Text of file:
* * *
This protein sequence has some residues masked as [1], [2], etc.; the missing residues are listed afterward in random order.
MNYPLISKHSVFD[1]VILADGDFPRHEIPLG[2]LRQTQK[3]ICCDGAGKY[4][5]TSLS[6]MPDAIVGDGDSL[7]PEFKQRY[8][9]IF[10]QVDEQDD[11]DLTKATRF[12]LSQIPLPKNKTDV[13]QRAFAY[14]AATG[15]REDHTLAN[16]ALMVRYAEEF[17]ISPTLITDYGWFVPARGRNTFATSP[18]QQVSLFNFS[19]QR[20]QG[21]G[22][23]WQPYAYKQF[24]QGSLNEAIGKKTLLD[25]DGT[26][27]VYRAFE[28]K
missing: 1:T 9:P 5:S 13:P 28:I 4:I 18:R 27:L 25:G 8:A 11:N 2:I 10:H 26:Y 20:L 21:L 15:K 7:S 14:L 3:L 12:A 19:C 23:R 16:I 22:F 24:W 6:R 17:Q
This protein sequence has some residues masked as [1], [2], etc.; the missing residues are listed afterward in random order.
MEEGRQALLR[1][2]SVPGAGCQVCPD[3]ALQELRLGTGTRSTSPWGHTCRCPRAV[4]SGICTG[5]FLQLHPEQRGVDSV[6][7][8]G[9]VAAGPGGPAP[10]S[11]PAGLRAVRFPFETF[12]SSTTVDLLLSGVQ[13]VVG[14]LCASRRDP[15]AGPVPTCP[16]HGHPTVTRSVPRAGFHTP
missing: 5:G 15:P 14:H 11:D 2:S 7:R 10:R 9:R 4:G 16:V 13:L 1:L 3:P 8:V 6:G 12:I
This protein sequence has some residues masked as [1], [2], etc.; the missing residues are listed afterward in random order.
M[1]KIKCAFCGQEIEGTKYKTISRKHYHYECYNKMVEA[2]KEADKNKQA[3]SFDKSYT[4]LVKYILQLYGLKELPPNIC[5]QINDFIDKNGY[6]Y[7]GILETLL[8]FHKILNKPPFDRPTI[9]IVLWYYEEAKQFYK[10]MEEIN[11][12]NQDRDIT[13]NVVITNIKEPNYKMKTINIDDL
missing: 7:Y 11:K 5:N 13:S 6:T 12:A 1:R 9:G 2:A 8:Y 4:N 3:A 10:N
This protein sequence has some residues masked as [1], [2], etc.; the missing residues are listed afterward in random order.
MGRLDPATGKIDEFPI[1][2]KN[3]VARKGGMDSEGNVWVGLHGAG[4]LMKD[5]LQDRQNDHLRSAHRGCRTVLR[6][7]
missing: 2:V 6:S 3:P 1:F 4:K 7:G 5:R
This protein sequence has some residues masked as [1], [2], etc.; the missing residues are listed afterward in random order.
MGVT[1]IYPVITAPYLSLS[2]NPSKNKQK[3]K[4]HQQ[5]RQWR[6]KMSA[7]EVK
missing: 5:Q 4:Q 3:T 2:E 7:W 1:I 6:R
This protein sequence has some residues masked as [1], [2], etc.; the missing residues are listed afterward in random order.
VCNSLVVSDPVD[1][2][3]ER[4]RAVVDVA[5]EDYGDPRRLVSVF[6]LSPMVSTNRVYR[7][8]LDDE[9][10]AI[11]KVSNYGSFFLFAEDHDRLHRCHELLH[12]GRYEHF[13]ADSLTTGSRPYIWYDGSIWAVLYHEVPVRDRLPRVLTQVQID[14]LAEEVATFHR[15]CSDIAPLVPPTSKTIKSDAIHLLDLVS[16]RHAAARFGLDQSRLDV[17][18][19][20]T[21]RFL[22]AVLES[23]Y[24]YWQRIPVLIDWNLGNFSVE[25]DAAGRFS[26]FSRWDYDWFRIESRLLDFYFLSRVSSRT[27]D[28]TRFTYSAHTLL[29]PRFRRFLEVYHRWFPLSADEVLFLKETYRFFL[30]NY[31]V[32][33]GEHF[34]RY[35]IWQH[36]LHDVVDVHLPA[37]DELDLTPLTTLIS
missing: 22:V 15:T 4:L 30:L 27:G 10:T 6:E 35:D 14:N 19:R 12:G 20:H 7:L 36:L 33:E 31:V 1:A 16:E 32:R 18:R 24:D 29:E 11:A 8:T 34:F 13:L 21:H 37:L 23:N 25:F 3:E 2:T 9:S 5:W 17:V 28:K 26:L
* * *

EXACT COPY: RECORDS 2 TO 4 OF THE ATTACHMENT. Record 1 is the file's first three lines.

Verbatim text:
This protein sequence has some residues masked as [1], [2], etc.; the missing residues are listed afterward in random order.
MEEGRQALLR[1][2]SVPGAGCQVCPD[3]ALQELRLGTGTRSTSPWGHTCRCPRAV[4]SGICTG[5]FLQLHPEQRGVDSV[6][7][8]G[9]VAAGPGGPAP[10]S[11]PAGLRAVRFPFETF[12]SSTTVDLLLSGVQ[13]VVG[14]LCASRRDP[15]AGPVPTCP[16]HGHPTVTRSVPRAGFHTP
missing: 5:G 15:P 14:H 11:D 2:S 7:R 10:R 9:R 4:G 16:V 13:L 1:L 3:P 8:V 6:G 12:I
This protein sequence has some residues masked as [1], [2], etc.; the missing residues are listed afterward in random order.
M[1]KIKCAFCGQEIEGTKYKTISRKHYHYECYNKMVEA[2]KEADKNKQA[3]SFDKSYT[4]LVKYILQLYGLKELPPNIC[5]QINDFIDKNGY[6]Y[7]GILETLL[8]FHKILNKPPFDRPTI[9]IVLWYYEEAKQFYK[10]MEEIN[11][12]NQDRDIT[13]NVVITNIKEPNYKMKTINIDDL
missing: 7:Y 11:K 5:N 13:S 6:T 12:A 1:R 9:G 2:A 8:Y 4:N 3:A 10:N
This protein sequence has some residues masked as [1], [2], etc.; the missing residues are listed afterward in random order.
MGRLDPATGKIDEFPI[1][2]KN[3]VARKGGMDSEGNVWVGLHGAG[4]LMKD[5]LQDRQNDHLRSAHRGCRTVLR[6][7]
missing: 2:V 6:S 3:P 1:F 4:K 7:G 5:R